At the primary Trade Policy Forum assembly on November 23 in New Delhi, India’s Commerce and Business Minister Piyush Goyal and US Trade Representative Katherine Tai discussed improving the trust deficit over India-US trade. The US has accepted to ease guidelines on the export of mangoes and pomegranates. In return, India will permit cargo of American cherries and alfalfa hay. The new deal establishes a clear message to the world that the two countries are eager to remove barriers on the trade front to ensure better bilateral ties.
The assembly that took place after four years saw Goyal and Tai acknowledge 40 key points for time-certain discussion, where 22 were brought up by India’s and 18 by America. These included discussions on swifter shipments for Indian shrimp, desk grapes and American pork instead of the current complex system of high-quality and requirement checks. For India, testing norms on dussehri and langda mangoes have made it difficult for these products to reach American retail shelves, however, these latest developments suggest that India’s oversight mechanism could be accepted. “The clear message was that the relationship should not be transactional but should be based on trust and understanding,” mentioned a senior official.
Over the past years, the two democracies have quarrelled over these issues, particularly on tariffs that hampered the progress of concluding a bilateral trade package. In 2019, the Trump administration had terminated India’s access to nearly $5.6 billion of annual exports amid disputes over digital trade and other issues. The two countries’ trade ministers also discussed the possibility of restoring India’s trade benefits and offering a preferential entry for Indian items under the US Generalized System of Preferences (GSP) after respective laws are put in place by the US Congress. For other developing countries to receive GSP trade benefits, the Congress would have to reinstate the program, which will include new restrictions and conditions on labour and environmental issues. The move intends to improve the financial relationship to a subsequent degree, extend strategic ties under the Quad, and diversify manufacturing bases to reduce dependence on China.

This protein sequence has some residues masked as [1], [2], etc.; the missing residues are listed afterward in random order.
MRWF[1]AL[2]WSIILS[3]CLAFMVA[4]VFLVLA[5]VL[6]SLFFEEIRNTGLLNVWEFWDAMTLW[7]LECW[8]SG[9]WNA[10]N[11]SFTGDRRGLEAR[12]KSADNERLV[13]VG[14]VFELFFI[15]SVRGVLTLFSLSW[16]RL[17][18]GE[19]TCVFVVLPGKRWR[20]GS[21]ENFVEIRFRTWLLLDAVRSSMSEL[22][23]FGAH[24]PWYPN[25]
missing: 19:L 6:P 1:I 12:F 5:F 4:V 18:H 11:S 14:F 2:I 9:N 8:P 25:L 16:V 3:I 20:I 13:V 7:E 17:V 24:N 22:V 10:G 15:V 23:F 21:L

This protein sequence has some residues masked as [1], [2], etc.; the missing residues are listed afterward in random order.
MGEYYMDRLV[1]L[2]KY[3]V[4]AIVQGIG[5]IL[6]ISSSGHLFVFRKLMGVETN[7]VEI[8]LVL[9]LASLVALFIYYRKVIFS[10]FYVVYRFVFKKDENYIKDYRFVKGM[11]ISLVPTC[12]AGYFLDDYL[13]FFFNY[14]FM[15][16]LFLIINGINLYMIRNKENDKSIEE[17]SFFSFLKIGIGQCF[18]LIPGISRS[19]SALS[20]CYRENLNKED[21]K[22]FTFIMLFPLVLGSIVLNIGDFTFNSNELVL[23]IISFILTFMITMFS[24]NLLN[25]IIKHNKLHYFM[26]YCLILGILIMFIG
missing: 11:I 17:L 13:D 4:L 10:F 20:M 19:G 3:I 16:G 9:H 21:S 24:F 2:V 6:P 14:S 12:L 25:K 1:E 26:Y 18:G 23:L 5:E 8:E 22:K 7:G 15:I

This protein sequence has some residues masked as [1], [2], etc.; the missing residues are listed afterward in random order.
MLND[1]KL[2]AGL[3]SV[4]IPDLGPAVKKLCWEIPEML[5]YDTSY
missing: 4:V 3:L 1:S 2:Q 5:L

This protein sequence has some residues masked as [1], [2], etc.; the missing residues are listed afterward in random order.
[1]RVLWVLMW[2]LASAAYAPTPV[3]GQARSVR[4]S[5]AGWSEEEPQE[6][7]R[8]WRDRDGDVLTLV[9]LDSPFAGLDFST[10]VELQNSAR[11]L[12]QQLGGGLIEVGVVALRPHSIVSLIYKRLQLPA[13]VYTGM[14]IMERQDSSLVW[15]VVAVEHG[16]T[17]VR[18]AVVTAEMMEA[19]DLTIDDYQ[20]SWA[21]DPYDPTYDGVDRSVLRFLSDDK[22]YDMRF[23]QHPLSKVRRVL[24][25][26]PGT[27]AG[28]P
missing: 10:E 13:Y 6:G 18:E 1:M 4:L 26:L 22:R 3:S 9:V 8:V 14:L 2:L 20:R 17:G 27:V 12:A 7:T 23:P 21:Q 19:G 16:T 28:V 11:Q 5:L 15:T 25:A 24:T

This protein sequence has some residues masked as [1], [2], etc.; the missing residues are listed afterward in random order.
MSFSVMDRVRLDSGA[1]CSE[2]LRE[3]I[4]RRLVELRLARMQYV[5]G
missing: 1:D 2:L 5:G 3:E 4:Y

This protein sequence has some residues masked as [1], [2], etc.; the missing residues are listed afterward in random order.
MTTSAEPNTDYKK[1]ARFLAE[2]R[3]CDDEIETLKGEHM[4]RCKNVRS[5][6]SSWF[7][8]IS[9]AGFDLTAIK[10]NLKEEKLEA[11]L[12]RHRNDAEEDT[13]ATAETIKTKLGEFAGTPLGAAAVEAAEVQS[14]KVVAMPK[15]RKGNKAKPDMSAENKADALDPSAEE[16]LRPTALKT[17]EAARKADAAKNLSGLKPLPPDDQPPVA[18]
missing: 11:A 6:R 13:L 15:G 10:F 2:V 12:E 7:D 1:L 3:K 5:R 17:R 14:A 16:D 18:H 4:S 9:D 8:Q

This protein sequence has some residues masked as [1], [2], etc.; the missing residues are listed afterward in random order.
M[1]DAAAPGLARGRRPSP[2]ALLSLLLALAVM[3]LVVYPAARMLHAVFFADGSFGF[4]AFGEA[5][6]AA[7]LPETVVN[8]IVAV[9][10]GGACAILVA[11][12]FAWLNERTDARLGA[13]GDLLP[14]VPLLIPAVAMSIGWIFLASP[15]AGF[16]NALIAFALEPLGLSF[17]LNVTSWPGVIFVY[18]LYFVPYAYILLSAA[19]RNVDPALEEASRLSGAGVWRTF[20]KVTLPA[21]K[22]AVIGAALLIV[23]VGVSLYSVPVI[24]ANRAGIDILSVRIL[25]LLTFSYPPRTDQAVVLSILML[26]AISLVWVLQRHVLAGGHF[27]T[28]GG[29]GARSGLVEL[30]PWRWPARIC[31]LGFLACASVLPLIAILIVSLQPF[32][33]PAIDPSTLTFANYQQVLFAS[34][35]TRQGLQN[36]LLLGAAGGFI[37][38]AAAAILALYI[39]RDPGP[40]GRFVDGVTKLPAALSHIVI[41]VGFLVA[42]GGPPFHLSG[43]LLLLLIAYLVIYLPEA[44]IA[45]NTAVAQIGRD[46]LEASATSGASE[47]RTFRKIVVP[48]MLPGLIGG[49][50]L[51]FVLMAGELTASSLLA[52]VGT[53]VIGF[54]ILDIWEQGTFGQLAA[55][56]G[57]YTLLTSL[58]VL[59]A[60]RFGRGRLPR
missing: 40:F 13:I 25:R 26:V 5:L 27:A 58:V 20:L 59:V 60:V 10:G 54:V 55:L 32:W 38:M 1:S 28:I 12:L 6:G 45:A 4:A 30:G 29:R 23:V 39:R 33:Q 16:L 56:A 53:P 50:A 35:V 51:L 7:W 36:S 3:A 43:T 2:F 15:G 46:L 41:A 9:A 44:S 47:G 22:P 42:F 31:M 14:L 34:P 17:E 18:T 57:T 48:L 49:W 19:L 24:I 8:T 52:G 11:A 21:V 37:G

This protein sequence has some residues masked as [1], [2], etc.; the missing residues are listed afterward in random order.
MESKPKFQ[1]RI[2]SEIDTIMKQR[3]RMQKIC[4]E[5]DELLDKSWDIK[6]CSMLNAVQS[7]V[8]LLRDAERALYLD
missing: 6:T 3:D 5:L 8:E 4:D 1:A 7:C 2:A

A joint statement was issued after Tai’s two-day visit to New Delhi came to an end. “The Ministers expressed an intent to continue to work together on resolving outstanding trade issues as some of these require additional engagement in order to reach convergence in the near future,” read the statement by Tai and Goyal. The statement highlighted that bilateral goods’ trade between the two countries in the first nine months this year rose by nearly 50 percent from a year earlier as the economies reopened after the pandemic, and is set to surpass $100 billion before the end of this year. “The ministers acknowledged the significance of creating resilient and secure supply chains. In this context, they agreed that India and the US could, together with like-minded partners, take a leading role in developing secure supply chains in critical sectors of trade and technology,” the statement further mentioned.
The assembly trade outcomes came right after Prime Minister Narendra Modi’s meeting with US President Joe Biden in Washington this September when both leaders agreed to expand trade ties to strengthen relations. The trade ministers further discussed US interest in supplying ethanol to India and speeding up phytosanitary work to allow more agricultural imports. Additionally, there was “regular sharing of perspectives on issues, including cyberspace, semiconductors, AI, 5G, 6G and future generation telecommunications technology”, points on which there’s a basic discomfort with Chinese corporations.
India and the US hope to improve relations on items associated with well-being, in addition to providers, with the acknowledgement of India’s considerations over delay in US regulatory inspection of Indian pharma amenities. Price caps on medical gadgets corresponding to stents appeared to have been handled positively as the US has “acknowledged the work being done by the Indian side to strike a balance between access to medical devices at affordable rates and the availability of cutting edge medical technology”. India had previously cited that applied tariffs were way below the permissible limit under the WTO rules when the US had demanded lower tariffs while seeking more exports of goods and services.